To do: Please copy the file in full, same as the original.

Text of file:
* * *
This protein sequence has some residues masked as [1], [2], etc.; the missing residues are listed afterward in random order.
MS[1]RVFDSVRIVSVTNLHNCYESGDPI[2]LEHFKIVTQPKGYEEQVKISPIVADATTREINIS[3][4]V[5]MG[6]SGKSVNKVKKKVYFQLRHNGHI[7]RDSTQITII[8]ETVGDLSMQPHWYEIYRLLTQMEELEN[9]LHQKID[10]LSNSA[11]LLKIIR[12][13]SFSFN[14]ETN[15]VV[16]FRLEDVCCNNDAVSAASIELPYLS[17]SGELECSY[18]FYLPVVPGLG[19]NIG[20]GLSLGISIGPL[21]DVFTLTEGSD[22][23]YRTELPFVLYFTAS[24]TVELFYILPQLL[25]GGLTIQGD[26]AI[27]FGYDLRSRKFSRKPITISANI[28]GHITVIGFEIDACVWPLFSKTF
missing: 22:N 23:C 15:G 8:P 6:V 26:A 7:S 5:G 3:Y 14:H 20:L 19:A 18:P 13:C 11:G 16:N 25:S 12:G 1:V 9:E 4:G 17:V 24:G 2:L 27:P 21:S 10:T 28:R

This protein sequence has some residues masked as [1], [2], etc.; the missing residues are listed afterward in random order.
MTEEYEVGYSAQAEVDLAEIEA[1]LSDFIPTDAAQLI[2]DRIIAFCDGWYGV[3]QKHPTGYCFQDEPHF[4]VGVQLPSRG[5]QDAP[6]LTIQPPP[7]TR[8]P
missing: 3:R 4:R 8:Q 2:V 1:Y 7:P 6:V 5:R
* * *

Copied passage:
This protein sequence has some residues masked as [1], [2], etc.; the missing residues are listed afterward in random order.
MS[1]RVFDSVRIVSVTNLHNCYESGDPI[2]LEHFKIVTQPKGYEEQVKISPIVADATTREINIS[3][4]V[5]MG[6]SGKSVNKVKKKVYFQLRHNGHI[7]RDSTQITII[8]ETVGDLSMQPHWYEIYRLLTQMEELEN[9]LHQKID[10]LSNSA[11]LLKIIR[12][13]SFSFN[14]ETN[15]VV[16]FRLEDVCCNNDAVSAASIELPYLS[17]SGELECSY[18]FYLPVVPGLG[19]NIG[20]GLSLGISIGPL[21]DVFTLTEGSD[22][23]YRTELPFVLYFTAS[24]TVELFYILPQLL[25]GGLTIQGD[26]AI[27]FGYDLRSRKFSRKPITISANI[28]GHITVIGFEIDACVWPLFSKTF
missing: 22:N 23:C 15:G 8:P 6:V 26:A 7:S 5:G 3:Y 14:H 20:L 19:A 18:P 13:C 11:G 16:N 25:S 12:G 1:V 9:E 4:G 17:V 24:G 2:L 27:P 21:S 10:T 28:R

This protein sequence has some residues masked as [1], [2], etc.; the missing residues are listed afterward in random order.
MTEEYEVGYSAQAEVDLAEIEA[1]LSDFIPTDAAQLI[2]DRIIAFCDGWYGV[3]QKHPTGYCFQDEPHF[4]VGVQLPSRG[5]QDAP[6]LTIQPPP[7]TR[8]P
missing: 3:R 4:R 8:Q 2:V 1:Y 7:P 6:V 5:R